Nokia and NSN: Tactical or Strategic?
In the world of the 24-hour news cycle, Nokia reeling NSN into the fold is old news, 10 days old. The opinions of the analyst community are generally favorable, though the rating agencies are a bit anxious at Nokia taking on debt. I too think it is a good move on Nokia’s part, and I think they had to act when the opportunity presented itself. The apparent opportunity is Siemens desperation for a deal at almost any cost and could see no way out of the venture. Perhaps Siemens might have waited and reaped some of the cash that NSN is generating and negotiated for better terms. Or perhaps the smartest guys in the room realized this deal is as good as it will get.
Is some ways, this arrangement it is similar to Verizon ,Vodafone and Verizon Wireless. The major difference is that Verizon Wireless has been returning cash to both parents for a long time. Because of this, Vodafone does not have to yield to an unfavorable price as cash is rolling in. Since both parents need the generated cash, Verizon cannot put forward a credible threat to shut down the cash flow and demand more favorable terms.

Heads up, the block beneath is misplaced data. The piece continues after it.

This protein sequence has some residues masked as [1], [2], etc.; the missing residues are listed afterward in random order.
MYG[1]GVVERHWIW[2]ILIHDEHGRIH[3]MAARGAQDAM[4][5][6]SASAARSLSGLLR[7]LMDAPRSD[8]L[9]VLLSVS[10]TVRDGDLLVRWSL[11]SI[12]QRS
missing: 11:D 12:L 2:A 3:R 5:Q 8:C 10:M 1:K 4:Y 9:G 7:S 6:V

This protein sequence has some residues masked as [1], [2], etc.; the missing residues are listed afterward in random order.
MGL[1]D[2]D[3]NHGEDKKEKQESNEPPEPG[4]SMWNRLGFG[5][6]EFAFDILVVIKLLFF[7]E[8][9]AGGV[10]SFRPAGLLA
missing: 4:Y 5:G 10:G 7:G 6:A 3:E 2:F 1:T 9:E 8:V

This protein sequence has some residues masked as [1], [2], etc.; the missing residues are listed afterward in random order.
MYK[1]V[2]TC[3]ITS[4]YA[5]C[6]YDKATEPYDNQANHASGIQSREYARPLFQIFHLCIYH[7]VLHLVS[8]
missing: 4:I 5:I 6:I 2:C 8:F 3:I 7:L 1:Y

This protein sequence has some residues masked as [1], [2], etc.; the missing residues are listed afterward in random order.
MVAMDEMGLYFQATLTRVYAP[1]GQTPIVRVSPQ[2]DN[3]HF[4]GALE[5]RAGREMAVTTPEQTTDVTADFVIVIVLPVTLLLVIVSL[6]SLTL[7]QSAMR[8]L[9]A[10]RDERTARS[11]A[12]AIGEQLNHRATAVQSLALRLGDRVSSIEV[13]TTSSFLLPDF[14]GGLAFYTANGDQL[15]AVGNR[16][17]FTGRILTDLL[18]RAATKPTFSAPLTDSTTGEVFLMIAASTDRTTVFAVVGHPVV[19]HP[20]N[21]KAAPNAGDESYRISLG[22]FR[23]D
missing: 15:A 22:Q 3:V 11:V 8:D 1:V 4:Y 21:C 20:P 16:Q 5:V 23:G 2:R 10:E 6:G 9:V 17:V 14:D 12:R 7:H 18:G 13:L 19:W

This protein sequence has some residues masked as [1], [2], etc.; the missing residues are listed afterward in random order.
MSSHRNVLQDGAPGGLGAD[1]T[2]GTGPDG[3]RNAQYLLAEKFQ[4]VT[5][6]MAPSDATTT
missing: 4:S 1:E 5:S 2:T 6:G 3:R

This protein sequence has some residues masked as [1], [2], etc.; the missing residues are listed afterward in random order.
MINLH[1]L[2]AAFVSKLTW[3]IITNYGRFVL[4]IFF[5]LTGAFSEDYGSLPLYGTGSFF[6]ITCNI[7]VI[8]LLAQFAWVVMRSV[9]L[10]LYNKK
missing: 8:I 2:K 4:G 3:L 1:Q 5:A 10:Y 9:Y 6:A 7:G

Several of the comments that I read can be paraphrased like “It is a strategic deal, but …” I claim either it is strategic or it’s not strategic, and even that is subject to how the argument is framed. Examination can proceed in many ways, and I choose an approach from my recent reading, Richard Rumelt’s Good Strategy, Bad Strategy.
I won’t dive deeply into the various nuances and outcomes here in this blog, as I do that in my previous ABI Research Insight, Nokia Can Shift, Too, into Reverse with NSN. But briefly, we can touch on the three pillars of GSBS and how his deal fits in.
· Diagnosis – Correctly identify the challenges at hand for Nokia.
· Guiding Policy – High level guidance to address the challenges raised in the diagnosis.
· Coherent Coordination – The coordination of efforts at the corporate level so that the sum is greater than the parts.
This all must begin with the Diagnosis. Are Nokia’s problems because of not having an infrastructure business? I think the acquisition is to fix a problem, and that seems to be the cash flow. NSN generated cash is just what Nokia needs.
This is a good move by Nokia to take advantage of this opportunity, but I cannot make it fit into the “Good” part of Good Strategy, Bad Strategy. If the challenge is they can’t become a conglomerate and need to acquire cash producing firms, then maybe the strategy is good, but then I would question the Diagnosis. Because of these points, I say it is a good tactical move.